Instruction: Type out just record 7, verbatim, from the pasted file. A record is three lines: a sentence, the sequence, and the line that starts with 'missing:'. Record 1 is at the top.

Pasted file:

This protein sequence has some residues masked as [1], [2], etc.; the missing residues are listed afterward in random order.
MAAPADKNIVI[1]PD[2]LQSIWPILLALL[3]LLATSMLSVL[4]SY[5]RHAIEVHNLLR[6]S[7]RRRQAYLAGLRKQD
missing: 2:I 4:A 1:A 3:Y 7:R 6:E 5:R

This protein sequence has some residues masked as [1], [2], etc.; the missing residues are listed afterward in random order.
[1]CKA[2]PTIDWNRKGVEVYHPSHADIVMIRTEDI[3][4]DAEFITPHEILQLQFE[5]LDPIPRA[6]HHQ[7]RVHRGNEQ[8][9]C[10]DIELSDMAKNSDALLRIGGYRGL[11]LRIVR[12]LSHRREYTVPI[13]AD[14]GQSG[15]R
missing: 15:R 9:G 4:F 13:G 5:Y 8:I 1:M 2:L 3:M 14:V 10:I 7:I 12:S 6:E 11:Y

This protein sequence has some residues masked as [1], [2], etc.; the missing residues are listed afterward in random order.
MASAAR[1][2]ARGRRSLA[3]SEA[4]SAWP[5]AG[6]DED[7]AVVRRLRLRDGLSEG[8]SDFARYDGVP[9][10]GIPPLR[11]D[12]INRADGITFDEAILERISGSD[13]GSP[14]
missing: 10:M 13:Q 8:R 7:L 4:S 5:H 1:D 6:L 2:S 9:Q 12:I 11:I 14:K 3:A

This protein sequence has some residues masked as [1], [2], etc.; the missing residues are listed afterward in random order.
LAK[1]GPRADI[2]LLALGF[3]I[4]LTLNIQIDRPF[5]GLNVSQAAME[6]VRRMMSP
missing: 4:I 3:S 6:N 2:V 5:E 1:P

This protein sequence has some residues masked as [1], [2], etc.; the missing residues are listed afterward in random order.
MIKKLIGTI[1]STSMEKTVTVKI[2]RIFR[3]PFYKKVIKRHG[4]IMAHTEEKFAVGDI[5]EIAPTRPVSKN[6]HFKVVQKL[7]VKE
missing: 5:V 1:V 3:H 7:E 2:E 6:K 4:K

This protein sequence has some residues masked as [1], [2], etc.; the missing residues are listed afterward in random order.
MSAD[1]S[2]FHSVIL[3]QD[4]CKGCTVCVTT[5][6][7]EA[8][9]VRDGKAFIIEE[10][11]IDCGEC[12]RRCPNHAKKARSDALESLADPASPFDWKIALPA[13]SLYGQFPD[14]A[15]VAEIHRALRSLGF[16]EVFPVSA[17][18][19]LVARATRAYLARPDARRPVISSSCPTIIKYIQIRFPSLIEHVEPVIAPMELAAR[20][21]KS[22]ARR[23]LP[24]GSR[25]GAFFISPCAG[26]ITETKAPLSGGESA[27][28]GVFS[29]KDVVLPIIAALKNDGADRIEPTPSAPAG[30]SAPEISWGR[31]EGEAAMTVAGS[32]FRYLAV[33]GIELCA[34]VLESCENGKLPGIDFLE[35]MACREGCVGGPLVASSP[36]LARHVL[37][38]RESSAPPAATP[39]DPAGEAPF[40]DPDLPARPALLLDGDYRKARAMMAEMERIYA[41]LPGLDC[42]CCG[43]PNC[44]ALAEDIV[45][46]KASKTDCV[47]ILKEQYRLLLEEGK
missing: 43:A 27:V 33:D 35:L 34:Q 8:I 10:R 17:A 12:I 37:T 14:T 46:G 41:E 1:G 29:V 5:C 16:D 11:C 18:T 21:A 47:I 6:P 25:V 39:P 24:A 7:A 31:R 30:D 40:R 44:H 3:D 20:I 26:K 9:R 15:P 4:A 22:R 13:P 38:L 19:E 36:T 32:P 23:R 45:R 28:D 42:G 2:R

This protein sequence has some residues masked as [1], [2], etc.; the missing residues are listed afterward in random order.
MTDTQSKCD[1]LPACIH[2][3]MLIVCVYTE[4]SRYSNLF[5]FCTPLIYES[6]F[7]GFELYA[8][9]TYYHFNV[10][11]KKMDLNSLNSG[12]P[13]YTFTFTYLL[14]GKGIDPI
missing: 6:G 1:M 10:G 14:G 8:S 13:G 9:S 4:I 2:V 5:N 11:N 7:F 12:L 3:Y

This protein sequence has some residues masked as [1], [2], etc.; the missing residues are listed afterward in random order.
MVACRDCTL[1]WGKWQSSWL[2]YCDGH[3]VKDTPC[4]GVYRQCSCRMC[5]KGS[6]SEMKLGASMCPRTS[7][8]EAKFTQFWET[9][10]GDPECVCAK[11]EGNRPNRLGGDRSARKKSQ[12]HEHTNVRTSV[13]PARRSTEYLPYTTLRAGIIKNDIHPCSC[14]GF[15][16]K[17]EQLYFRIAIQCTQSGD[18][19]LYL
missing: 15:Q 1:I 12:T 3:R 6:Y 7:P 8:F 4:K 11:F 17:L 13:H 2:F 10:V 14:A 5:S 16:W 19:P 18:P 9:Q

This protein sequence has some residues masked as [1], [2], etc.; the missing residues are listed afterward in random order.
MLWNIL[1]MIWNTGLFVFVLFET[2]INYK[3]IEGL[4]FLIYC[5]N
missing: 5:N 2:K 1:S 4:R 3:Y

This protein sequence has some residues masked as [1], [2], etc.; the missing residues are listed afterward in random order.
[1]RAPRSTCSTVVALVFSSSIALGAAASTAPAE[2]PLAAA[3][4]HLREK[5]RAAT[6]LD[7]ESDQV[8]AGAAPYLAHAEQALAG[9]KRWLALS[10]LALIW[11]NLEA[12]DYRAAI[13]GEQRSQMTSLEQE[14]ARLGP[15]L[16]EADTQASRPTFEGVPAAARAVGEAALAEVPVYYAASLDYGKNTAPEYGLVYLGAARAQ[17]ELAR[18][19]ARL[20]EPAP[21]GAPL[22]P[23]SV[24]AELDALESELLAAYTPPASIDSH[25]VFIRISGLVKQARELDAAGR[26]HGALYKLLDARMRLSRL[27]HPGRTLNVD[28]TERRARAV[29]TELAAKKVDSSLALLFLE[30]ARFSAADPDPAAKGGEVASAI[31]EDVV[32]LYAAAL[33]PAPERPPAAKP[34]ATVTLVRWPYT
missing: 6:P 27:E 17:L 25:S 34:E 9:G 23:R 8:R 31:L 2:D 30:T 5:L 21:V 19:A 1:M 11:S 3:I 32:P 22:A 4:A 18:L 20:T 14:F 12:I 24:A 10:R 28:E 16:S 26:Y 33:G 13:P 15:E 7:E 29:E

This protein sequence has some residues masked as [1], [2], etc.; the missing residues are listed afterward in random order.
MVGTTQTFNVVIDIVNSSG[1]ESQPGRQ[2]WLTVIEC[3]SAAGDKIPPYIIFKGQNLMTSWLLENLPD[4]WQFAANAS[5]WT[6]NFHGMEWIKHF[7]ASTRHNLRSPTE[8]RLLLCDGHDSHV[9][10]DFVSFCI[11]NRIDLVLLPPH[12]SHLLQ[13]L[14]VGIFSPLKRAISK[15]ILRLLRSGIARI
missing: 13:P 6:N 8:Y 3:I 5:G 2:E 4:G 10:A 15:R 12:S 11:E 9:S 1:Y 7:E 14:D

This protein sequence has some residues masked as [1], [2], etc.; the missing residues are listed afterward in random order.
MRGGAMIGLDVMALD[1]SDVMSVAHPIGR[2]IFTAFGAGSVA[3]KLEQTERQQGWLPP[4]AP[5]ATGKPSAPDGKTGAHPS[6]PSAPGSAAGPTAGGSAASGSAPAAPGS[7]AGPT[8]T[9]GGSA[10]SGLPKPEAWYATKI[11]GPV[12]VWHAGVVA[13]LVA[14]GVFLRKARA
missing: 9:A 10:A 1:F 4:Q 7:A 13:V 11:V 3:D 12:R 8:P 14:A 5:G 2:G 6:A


This protein sequence has some residues masked as [1], [2], etc.; the missing residues are listed afterward in random order.
MTDTQSKCD[1]LPACIH[2][3]MLIVCVYTE[4]SRYSNLF[5]FCTPLIYES[6]F[7]GFELYA[8][9]TYYHFNV[10][11]KKMDLNSLNSG[12]P[13]YTFTFTYLL[14]GKGIDPI
missing: 6:G 1:M 10:G 14:G 8:S 13:G 9:S 4:I 2:V 5:N 11:N 7:F 12:L 3:Y